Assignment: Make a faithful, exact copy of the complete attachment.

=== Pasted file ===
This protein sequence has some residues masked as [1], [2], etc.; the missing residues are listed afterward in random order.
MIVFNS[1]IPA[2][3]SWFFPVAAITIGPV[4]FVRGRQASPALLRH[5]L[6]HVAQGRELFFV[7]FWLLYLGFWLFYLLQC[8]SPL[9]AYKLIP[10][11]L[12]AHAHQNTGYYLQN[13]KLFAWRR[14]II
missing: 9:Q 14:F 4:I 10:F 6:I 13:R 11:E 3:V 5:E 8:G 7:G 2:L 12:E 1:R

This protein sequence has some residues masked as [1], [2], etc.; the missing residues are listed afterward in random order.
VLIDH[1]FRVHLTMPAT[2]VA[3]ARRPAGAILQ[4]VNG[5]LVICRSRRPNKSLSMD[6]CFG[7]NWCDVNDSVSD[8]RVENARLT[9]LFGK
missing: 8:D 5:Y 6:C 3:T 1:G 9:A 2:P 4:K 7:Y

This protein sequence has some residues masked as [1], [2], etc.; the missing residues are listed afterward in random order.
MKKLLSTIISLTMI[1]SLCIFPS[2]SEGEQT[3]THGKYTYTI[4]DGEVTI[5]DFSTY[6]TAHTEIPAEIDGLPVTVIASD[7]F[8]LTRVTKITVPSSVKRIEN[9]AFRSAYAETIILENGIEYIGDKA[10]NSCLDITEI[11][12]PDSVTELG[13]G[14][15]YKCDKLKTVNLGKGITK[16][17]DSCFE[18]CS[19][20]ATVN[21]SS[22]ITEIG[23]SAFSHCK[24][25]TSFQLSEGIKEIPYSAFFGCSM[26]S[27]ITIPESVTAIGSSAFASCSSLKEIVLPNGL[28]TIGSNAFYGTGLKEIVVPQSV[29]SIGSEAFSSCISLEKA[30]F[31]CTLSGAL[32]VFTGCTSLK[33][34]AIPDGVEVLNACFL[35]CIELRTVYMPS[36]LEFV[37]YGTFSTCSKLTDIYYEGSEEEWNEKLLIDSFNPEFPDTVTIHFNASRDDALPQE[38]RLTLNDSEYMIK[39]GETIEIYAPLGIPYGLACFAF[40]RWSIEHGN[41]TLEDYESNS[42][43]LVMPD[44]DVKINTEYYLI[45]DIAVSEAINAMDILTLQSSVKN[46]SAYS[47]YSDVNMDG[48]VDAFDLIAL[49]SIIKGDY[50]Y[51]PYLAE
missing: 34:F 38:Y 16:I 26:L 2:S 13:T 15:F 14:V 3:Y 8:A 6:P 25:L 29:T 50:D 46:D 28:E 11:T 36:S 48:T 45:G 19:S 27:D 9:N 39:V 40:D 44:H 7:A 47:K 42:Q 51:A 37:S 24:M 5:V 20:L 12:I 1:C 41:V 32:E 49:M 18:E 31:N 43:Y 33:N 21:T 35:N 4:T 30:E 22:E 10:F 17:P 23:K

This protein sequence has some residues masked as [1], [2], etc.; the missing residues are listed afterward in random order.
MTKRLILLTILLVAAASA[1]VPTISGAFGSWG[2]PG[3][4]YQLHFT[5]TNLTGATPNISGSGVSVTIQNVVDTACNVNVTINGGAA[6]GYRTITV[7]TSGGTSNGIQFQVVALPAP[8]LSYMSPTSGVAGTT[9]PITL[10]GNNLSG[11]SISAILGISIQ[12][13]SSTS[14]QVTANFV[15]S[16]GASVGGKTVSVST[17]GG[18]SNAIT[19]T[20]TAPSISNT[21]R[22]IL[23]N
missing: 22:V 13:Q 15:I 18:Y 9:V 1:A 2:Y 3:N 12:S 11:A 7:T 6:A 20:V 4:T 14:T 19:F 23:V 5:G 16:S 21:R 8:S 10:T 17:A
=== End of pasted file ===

This protein sequence has some residues masked as [1], [2], etc.; the missing residues are listed afterward in random order.
MIVFNS[1]IPA[2][3]SWFFPVAAITIGPV[4]FVRGRQASPALLRH[5]L[6]HVAQGRELFFV[7]FWLLYLGFWLFYLLQC[8]SPL[9]AYKLIP[10][11]L[12]AHAHQNTGYYLQN[13]KLFAWRR[14]II
missing: 9:Q 14:F 4:I 10:F 6:I 13:R 11:E 3:V 5:E 8:G 7:G 2:L 12:E 1:R

This protein sequence has some residues masked as [1], [2], etc.; the missing residues are listed afterward in random order.
VLIDH[1]FRVHLTMPAT[2]VA[3]ARRPAGAILQ[4]VNG[5]LVICRSRRPNKSLSMD[6]CFG[7]NWCDVNDSVSD[8]RVENARLT[9]LFGK
missing: 8:D 5:Y 6:C 3:T 1:G 9:A 2:P 4:K 7:Y

This protein sequence has some residues masked as [1], [2], etc.; the missing residues are listed afterward in random order.
MKKLLSTIISLTMI[1]SLCIFPS[2]SEGEQT[3]THGKYTYTI[4]DGEVTI[5]DFSTY[6]TAHTEIPAEIDGLPVTVIASD[7]F[8]LTRVTKITVPSSVKRIEN[9]AFRSAYAETIILENGIEYIGDKA[10]NSCLDITEI[11][12]PDSVTELG[13]G[14][15]YKCDKLKTVNLGKGITK[16][17]DSCFE[18]CS[19][20]ATVN[21]SS[22]ITEIG[23]SAFSHCK[24][25]TSFQLSEGIKEIPYSAFFGCSM[26]S[27]ITIPESVTAIGSSAFASCSSLKEIVLPNGL[28]TIGSNAFYGTGLKEIVVPQSV[29]SIGSEAFSSCISLEKA[30]F[31]CTLSGAL[32]VFTGCTSLK[33][34]AIPDGVEVLNACFL[35]CIELRTVYMPS[36]LEFV[37]YGTFSTCSKLTDIYYEGSEEEWNEKLLIDSFNPEFPDTVTIHFNASRDDALPQE[38]RLTLNDSEYMIK[39]GETIEIYAPLGIPYGLACFAF[40]RWSIEHGN[41]TLEDYESNS[42][43]LVMPD[44]DVKINTEYYLI[45]DIAVSEAINAMDILTLQSSVKN[46]SAYS[47]YSDVNMDG[48]VDAFDLIAL[49]SIIKGDY[50]Y[51]PYLAE
missing: 34:F 38:Y 16:I 26:L 2:S 13:T 15:F 14:V 3:Y 8:A 6:P 25:L 29:T 50:D 46:D 28:E 11:T 36:S 48:T 45:G 19:S 27:D 9:N 39:V 40:D 44:H 7:A 47:K 42:Q 51:A 37:S 24:M 5:V 20:L 12:I 1:C 41:V 32:E 49:M 18:E 31:N 43:Y 33:N 21:T 35:N 4:T 30:E 22:E 10:F 17:P 23:K

This protein sequence has some residues masked as [1], [2], etc.; the missing residues are listed afterward in random order.
MTKRLILLTILLVAAASA[1]VPTISGAFGSWG[2]PG[3][4]YQLHFT[5]TNLTGATPNISGSGVSVTIQNVVDTACNVNVTINGGAA[6]GYRTITV[7]TSGGTSNGIQFQVVALPAP[8]LSYMSPTSGVAGTT[9]PITL[10]GNNLSG[11]SISAILGISIQ[12][13]SSTS[14]QVTANFV[15]S[16]GASVGGKTVSVST[17]GG[18]SNAIT[19]T[20]TAPSISNT[21]R[22]IL[23]N
missing: 22:V 13:Q 15:I 18:Y 9:V 1:A 2:Y 3:N 12:S 11:A 7:T 6:A 20:V 4:T 14:T 19:F 23:V 5:G 16:S 21:R 8:S 10:T 17:A